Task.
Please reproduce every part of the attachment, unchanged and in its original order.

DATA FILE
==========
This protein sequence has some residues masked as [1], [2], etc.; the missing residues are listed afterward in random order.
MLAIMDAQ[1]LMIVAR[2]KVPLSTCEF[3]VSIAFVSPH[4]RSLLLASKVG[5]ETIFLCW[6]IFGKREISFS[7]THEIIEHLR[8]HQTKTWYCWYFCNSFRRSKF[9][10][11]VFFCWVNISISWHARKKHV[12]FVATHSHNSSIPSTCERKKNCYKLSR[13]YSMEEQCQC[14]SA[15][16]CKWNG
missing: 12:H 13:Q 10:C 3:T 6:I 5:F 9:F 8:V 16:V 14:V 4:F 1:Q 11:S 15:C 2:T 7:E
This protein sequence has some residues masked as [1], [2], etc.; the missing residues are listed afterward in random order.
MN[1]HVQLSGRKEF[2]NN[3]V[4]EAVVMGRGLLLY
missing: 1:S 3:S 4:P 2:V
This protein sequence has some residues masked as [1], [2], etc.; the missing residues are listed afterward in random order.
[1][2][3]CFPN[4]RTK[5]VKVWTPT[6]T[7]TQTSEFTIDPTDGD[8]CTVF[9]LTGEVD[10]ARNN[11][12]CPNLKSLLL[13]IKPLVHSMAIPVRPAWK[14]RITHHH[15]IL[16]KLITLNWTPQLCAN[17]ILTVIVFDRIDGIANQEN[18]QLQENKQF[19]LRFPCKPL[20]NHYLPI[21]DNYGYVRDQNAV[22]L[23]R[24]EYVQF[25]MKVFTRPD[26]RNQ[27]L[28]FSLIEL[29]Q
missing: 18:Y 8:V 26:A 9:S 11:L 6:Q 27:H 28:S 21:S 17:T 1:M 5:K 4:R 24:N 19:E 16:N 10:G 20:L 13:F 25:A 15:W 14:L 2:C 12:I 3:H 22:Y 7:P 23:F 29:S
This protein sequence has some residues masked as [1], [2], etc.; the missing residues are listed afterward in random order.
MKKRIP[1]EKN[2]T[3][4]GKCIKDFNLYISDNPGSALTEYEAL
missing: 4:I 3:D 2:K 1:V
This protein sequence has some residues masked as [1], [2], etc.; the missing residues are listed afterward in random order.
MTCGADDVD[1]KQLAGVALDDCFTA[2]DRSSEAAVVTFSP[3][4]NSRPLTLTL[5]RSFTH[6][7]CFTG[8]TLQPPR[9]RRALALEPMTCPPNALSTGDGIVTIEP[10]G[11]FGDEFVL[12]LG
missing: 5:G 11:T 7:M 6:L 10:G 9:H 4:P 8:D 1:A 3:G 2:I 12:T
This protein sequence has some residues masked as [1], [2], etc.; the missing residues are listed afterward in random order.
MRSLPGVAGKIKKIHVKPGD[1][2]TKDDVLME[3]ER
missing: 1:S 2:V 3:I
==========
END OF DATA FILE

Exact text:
This protein sequence has some residues masked as [1], [2], etc.; the missing residues are listed afterward in random order.
MLAIMDAQ[1]LMIVAR[2]KVPLSTCEF[3]VSIAFVSPH[4]RSLLLASKVG[5]ETIFLCW[6]IFGKREISFS[7]THEIIEHLR[8]HQTKTWYCWYFCNSFRRSKF[9][10][11]VFFCWVNISISWHARKKHV[12]FVATHSHNSSIPSTCERKKNCYKLSR[13]YSMEEQCQC[14]SA[15][16]CKWNG
missing: 12:H 13:Q 10:C 3:T 6:I 5:F 9:F 8:V 16:V 14:V 4:F 1:Q 11:S 15:C 2:T 7:E
This protein sequence has some residues masked as [1], [2], etc.; the missing residues are listed afterward in random order.
MN[1]HVQLSGRKEF[2]NN[3]V[4]EAVVMGRGLLLY
missing: 1:S 3:S 4:P 2:V
This protein sequence has some residues masked as [1], [2], etc.; the missing residues are listed afterward in random order.
[1][2][3]CFPN[4]RTK[5]VKVWTPT[6]T[7]TQTSEFTIDPTDGD[8]CTVF[9]LTGEVD[10]ARNN[11][12]CPNLKSLLL[13]IKPLVHSMAIPVRPAWK[14]RITHHH[15]IL[16]KLITLNWTPQLCAN[17]ILTVIVFDRIDGIANQEN[18]QLQENKQF[19]LRFPCKPL[20]NHYLPI[21]DNYGYVRDQNAV[22]L[23]R[24]EYVQF[25]MKVFTRPD[26]RNQ[27]L[28]FSLIEL[29]Q
missing: 18:Y 8:V 26:A 9:S 11:L 6:Q 27:H 28:S 21:S 17:T 1:M 5:K 4:R 24:N 19:E 16:N 10:G 20:L 13:F 25:A 15:W 14:L 2:C 12:I 3:H 22:Y 7:P 23:F 29:S
This protein sequence has some residues masked as [1], [2], etc.; the missing residues are listed afterward in random order.
MKKRIP[1]EKN[2]T[3][4]GKCIKDFNLYISDNPGSALTEYEAL
missing: 4:I 3:D 2:K 1:V
This protein sequence has some residues masked as [1], [2], etc.; the missing residues are listed afterward in random order.
MTCGADDVD[1]KQLAGVALDDCFTA[2]DRSSEAAVVTFSP[3][4]NSRPLTLTL[5]RSFTH[6][7]CFTG[8]TLQPPR[9]RRALALEPMTCPPNALSTGDGIVTIEP[10]G[11]FGDEFVL[12]LG
missing: 5:G 11:T 7:M 6:L 10:G 9:H 4:P 8:D 1:A 3:G 2:I 12:T
This protein sequence has some residues masked as [1], [2], etc.; the missing residues are listed afterward in random order.
MRSLPGVAGKIKKIHVKPGD[1][2]TKDDVLME[3]ER
missing: 1:S 2:V 3:I